From space, the amount of atmospheric trace gases can only be measured by interpreting spectral features of light emitted or reflected by the Earth atmosphere. On its way through the atmosphere, at certain wavelengths light gets absorbed by atmospheric trace gases and the depth of the absorption lines in the reflected spectrum provides information about its atmospheric abundance. This technique is called atmospheric remote sensing. Figure 1 shows an example of an atmospheric transmission spectrum at around 1.6 and the contribution of carbon dioxide (CO2) and methane (CH4) absorptions. Due to the outstanding expertise of the Earth Science group in the remote sensing of CO2, CH4, CO and water vapor isotopes, SRON is involved in several national and international collaborations to exploit current and to plan future satellite measurements of these species.
CO2 and CH4
Carbon dioxide and methane are the most important man-made greenhouse gases [IPCC 2013] and hence, play a major role in climate change. Climate prediction and verification of emission scenarios, such as proposed by the Kyoto Protocol and recently by the 2015 Paris Climate Conference COP21, requires accurate, geographically and temporally dense atmospheric CO2 and CH4 observations, which represents a challenge for current and future satellite instrumentation and data interpretation.
At SRON, the RemoTeC algorithm has been developed to infer CH4 and CO2 total column densities from Earthshine radiance measurements in the shortwave infrared spectral range [RemoTeC development started at SRON and is now a collaboration between SRON and DLR]. Here, particular attention is given to account for light scattering by aerosols and cirrus on the atmospheric light path. Figures 2 and 3 depict examples of the RemoTeC GOSAT CO2 and CH4 data product. The five-year average of the CH4 global distribution shows clearly the latitudinal gradient due to the strong methane sources at northern latitudes. Moreover, regional methane enhancements in south-east Asia and central Africa are assumed due to rice cultivation and by biomass burning, respectively. To assure the validity of the data product, comparison with independent accurate measurements is indispensable, as demonstrated for a time series of CO2 GOSAT measurements at Lamont (USA) and collocated TCCON ground based measurements. Figure 3 shows an excellent agreement between both data with a clear diurnal cycle due to seasonal vegetation change and the corresponding CO2 uptake.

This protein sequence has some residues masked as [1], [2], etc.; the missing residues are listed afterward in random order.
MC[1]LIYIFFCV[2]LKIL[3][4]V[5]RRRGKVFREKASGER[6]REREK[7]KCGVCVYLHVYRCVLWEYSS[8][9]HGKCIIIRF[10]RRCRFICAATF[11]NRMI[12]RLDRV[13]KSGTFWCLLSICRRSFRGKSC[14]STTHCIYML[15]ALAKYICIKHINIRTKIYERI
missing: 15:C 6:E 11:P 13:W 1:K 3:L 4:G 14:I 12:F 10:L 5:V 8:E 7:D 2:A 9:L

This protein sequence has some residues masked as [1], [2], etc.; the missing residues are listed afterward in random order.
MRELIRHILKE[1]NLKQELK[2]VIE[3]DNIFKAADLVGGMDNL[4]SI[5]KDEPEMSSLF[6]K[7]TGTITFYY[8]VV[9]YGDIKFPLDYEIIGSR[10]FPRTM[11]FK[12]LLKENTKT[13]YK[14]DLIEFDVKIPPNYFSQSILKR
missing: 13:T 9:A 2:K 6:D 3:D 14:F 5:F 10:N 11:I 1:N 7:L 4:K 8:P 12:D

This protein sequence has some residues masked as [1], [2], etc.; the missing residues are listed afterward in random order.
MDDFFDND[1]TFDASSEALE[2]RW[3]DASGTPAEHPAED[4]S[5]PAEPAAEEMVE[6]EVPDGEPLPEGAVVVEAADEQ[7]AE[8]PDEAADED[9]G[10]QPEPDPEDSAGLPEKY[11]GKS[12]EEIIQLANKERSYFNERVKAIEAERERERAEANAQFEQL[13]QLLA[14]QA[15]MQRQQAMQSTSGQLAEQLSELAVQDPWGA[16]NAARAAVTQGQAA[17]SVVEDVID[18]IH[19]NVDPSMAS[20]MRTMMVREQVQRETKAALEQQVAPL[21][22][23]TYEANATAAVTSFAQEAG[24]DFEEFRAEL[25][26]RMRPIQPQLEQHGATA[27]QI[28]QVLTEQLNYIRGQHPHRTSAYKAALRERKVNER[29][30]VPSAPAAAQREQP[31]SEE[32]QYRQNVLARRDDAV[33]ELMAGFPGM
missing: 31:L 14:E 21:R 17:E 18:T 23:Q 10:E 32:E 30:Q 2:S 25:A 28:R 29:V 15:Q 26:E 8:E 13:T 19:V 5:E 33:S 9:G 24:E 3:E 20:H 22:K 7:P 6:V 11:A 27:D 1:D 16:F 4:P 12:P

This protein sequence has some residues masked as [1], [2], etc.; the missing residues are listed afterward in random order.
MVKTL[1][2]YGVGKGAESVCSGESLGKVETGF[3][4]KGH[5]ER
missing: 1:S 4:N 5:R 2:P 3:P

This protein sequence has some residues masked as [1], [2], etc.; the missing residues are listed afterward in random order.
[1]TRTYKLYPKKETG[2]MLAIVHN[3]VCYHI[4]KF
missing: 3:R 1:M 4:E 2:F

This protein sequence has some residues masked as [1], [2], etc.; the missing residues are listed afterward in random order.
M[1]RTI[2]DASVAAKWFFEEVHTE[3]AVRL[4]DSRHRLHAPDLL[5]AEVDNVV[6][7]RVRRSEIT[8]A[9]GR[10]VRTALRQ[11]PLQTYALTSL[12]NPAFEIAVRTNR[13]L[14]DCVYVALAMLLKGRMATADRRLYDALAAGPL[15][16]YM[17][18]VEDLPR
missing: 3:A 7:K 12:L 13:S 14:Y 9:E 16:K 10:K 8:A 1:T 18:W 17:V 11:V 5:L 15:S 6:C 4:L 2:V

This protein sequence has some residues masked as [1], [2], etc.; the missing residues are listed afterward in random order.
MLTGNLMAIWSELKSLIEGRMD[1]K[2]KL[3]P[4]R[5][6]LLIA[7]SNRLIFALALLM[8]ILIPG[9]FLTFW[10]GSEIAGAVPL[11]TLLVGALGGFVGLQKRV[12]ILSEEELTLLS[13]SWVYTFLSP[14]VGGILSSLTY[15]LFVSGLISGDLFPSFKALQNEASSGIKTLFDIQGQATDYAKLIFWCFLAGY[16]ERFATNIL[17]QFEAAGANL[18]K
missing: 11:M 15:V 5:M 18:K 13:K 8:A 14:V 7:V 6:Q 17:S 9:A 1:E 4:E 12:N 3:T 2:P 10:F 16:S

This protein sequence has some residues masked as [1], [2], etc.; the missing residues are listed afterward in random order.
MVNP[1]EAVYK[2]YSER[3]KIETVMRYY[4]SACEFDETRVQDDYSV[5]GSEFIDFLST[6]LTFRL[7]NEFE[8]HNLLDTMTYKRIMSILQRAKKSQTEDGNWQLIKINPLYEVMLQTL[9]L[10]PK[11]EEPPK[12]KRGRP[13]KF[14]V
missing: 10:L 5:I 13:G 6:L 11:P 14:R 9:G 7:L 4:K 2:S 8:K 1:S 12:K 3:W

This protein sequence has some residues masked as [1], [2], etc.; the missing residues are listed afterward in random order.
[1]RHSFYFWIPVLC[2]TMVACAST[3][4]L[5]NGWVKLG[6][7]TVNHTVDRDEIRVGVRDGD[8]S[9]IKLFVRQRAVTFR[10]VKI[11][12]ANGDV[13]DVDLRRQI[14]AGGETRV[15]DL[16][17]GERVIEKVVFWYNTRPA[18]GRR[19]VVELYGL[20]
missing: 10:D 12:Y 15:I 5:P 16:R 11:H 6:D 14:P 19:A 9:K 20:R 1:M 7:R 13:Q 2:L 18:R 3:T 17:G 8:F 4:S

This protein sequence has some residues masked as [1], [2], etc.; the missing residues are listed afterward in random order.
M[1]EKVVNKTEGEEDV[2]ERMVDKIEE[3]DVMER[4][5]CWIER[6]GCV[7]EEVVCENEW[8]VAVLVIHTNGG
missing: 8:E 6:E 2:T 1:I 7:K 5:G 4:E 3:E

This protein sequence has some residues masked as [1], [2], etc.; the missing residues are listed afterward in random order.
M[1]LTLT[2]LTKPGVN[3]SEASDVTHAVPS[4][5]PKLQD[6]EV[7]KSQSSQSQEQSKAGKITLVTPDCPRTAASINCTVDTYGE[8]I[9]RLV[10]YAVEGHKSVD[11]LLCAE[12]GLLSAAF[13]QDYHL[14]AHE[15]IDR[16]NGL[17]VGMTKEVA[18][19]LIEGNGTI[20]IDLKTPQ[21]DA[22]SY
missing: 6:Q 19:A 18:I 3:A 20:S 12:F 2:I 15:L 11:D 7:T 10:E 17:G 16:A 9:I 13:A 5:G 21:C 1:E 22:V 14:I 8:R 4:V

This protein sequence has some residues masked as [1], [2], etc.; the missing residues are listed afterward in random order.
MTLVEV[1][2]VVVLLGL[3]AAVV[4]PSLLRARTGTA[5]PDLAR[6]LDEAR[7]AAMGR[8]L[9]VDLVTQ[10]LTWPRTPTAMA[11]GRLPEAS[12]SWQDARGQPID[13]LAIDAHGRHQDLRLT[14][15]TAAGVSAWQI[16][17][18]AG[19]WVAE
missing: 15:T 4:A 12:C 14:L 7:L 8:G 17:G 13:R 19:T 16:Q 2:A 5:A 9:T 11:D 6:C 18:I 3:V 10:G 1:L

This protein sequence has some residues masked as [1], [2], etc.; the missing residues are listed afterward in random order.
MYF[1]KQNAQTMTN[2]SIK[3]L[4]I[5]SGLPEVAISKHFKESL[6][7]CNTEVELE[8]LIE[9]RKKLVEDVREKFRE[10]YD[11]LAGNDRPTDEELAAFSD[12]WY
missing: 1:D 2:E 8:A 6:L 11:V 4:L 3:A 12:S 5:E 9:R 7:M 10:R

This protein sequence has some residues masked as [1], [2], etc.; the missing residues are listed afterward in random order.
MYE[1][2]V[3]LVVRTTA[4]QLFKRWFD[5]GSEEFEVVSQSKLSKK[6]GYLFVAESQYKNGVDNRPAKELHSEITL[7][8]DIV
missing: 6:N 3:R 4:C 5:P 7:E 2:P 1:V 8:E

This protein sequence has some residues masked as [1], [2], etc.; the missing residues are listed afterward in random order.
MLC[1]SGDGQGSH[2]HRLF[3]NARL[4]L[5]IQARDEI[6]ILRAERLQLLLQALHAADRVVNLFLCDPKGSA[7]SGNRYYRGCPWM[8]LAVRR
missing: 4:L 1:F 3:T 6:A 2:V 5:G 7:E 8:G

Carbon monoxide is an essential pollutant and its observation by satellite remote sensing is important for air quality monitoring and the discrimination between different combustion types across the globe. Although it is a very weak direct greenhouse gas, it affects indirectly global warming due to its reaction with the hydroxyl radical (OH) and so reduces the abundance of the main greenhouse gases.
SRON developed the SICOR algorithm to infer CO total column densities from Earthshine radiance measurements in the shortwave infrared spectral range around 2.3 measured by e.g. the SCIAMACHY, TROPOMI and Sentinel-5 spectrometer.
The algorithm carefully accounts for light scattering by clouds, aerosols and cirrus for an accurate CO data product. Figure 4 shows the global CO distribution of 10 years SCIAMACHY observations with enhanced concentrations in central Africa and east Asia because of biomass burning and industrialization, respectively.
H2O and HDO
Water vapor (H2O) is the most abundant greenhouse gas in the Earth atmosphere. Human activites do not directly affect the atmospheric water vapor concentrations on global scales but a warmer atmosphere due to climate change contains more water vapor and so can cause a further temperature rise. This positive climate feedback likely has an impact on the global water cycle. Measuring water vapour and the heavy water isotope HDO provides deeper insight into global warming and the water cycle. Both molecules can be inferred from SCIAMACHY, TROPOMI and Sentinel-5 μm measurements using SRON’s SICOR algorithm.